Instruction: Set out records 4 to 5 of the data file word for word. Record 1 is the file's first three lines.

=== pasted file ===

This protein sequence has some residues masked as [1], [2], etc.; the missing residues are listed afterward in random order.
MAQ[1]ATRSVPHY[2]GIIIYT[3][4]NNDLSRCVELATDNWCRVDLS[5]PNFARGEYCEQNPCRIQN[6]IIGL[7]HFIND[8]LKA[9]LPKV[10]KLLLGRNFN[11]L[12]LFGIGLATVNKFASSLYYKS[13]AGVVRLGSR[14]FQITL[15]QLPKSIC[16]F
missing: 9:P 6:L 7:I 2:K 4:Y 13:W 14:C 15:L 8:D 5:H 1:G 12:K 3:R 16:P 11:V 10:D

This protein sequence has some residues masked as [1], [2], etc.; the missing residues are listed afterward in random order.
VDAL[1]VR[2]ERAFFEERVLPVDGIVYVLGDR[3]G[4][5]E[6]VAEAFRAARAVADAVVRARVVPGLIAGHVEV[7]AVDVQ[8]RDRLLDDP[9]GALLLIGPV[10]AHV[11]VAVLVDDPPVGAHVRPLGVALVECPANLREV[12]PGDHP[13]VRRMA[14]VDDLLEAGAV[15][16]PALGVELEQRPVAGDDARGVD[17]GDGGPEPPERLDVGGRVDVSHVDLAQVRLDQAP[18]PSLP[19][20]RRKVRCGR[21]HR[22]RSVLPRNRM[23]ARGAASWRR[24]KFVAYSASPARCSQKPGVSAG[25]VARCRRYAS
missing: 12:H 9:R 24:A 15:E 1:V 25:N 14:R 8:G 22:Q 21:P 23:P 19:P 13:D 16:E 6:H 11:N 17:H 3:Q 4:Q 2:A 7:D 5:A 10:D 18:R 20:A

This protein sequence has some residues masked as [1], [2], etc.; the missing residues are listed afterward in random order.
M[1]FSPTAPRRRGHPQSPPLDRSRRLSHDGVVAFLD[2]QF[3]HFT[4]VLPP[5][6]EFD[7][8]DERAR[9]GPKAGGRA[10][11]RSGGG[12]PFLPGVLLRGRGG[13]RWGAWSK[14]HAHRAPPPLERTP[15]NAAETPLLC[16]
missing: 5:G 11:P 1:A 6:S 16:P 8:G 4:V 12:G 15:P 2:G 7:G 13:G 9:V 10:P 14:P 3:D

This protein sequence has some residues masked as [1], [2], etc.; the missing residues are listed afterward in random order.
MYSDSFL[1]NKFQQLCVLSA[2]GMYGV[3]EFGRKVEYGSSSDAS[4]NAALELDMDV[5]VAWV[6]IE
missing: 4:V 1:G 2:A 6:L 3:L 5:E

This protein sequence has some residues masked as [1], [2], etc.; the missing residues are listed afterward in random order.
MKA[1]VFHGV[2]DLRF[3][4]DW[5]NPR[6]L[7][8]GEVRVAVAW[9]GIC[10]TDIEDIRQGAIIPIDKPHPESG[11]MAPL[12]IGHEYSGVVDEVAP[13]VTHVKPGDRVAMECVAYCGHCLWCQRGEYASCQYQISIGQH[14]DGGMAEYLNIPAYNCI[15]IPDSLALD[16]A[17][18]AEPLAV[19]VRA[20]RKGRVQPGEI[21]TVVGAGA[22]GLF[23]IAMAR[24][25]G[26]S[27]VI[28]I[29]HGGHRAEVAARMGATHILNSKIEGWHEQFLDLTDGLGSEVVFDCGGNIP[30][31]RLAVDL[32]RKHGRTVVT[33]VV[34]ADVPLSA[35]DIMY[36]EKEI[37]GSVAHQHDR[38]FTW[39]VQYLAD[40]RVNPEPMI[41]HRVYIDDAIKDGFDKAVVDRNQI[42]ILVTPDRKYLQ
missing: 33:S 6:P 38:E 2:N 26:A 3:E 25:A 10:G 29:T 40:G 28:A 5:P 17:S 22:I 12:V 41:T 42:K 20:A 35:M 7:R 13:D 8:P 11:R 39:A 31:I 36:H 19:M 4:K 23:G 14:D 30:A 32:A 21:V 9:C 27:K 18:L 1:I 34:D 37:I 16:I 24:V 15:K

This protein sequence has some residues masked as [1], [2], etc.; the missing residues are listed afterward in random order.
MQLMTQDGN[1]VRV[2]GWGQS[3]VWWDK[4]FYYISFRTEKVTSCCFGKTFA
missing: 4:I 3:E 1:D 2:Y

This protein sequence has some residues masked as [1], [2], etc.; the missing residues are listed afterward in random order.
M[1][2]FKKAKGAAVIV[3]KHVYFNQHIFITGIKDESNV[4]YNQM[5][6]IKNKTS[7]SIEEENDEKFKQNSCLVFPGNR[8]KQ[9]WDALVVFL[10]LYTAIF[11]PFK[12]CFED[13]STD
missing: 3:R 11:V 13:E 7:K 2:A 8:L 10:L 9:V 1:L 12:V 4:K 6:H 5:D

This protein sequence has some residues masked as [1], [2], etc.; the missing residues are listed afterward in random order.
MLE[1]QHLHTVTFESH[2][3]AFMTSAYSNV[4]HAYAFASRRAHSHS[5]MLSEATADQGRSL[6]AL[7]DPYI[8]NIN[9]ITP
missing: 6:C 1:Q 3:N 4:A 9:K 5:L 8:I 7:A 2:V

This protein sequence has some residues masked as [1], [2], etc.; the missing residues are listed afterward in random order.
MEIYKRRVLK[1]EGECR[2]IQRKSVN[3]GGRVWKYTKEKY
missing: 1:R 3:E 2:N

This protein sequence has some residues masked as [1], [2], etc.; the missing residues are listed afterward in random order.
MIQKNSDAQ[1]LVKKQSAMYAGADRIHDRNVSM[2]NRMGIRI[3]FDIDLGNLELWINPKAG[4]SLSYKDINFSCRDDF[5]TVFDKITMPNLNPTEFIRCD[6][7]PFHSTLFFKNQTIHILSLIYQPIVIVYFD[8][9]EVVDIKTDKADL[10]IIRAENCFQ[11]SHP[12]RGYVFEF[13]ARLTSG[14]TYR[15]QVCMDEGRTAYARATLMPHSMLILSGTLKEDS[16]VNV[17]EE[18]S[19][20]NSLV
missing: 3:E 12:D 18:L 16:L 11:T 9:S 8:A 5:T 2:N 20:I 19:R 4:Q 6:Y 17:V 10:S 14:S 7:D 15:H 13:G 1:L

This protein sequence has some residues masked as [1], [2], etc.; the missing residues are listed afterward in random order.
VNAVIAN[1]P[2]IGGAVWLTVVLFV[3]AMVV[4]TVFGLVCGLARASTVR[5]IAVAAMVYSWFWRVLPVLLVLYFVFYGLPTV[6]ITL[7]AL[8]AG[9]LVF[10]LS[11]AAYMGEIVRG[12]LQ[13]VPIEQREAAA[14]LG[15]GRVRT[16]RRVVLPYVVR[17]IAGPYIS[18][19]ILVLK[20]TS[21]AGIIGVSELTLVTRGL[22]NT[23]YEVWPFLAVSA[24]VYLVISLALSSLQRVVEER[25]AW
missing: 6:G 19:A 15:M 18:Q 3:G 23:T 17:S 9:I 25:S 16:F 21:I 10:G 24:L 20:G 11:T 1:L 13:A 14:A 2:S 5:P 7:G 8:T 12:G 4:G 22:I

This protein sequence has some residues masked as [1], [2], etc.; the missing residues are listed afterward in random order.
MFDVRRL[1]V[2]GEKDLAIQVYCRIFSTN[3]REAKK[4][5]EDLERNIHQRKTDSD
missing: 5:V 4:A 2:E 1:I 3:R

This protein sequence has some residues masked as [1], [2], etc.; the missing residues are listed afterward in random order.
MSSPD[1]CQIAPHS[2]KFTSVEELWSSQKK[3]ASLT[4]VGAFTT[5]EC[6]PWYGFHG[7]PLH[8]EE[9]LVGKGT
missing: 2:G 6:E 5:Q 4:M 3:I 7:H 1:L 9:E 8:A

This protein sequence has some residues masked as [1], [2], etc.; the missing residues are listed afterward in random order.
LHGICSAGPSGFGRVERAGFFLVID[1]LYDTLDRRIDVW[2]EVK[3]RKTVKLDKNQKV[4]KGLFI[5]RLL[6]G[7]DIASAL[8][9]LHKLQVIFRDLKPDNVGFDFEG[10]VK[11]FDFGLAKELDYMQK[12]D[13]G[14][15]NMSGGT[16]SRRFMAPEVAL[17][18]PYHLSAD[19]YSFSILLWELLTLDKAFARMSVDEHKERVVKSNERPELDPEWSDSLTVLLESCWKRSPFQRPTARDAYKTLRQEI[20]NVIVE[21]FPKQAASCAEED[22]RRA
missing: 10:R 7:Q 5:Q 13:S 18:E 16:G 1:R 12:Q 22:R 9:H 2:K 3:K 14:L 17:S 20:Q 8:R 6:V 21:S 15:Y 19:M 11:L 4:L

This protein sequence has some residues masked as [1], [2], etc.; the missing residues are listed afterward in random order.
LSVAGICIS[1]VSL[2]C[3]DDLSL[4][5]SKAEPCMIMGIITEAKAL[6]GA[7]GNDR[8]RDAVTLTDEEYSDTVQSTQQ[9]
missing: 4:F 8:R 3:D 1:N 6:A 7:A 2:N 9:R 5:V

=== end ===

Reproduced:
This protein sequence has some residues masked as [1], [2], etc.; the missing residues are listed afterward in random order.
MYSDSFL[1]NKFQQLCVLSA[2]GMYGV[3]EFGRKVEYGSSSDAS[4]NAALELDMDV[5]VAWV[6]IE
missing: 4:V 1:G 2:A 6:L 3:L 5:E

This protein sequence has some residues masked as [1], [2], etc.; the missing residues are listed afterward in random order.
MKA[1]VFHGV[2]DLRF[3][4]DW[5]NPR[6]L[7][8]GEVRVAVAW[9]GIC[10]TDIEDIRQGAIIPIDKPHPESG[11]MAPL[12]IGHEYSGVVDEVAP[13]VTHVKPGDRVAMECVAYCGHCLWCQRGEYASCQYQISIGQH[14]DGGMAEYLNIPAYNCI[15]IPDSLALD[16]A[17][18]AEPLAV[19]VRA[20]RKGRVQPGEI[21]TVVGAGA[22]GLF[23]IAMAR[24][25]G[26]S[27]VI[28]I[29]HGGHRAEVAARMGATHILNSKIEGWHEQFLDLTDGLGSEVVFDCGGNIP[30][31]RLAVDL[32]RKHGRTVVT[33]VV[34]ADVPLSA[35]DIMY[36]EKEI[37]GSVAHQHDR[38]FTW[39]VQYLAD[40]RVNPEPMI[41]HRVYIDDAIKDGFDKAVVDRNQI[42]ILVTPDRKYLQ
missing: 33:S 6:P 38:E 2:N 26:A 3:E 25:A 10:G 29:T 40:G 28:A 5:P 17:S 22:I 12:V 41:T 42:K 20:A 35:M 7:R 13:D 8:P 11:R 39:A 31:I 36:H 19:M 4:K 23:G 14:D 30:A 32:A 21:V 9:C 27:K 18:L 1:I 34:D 37:I 16:I 24:V 15:K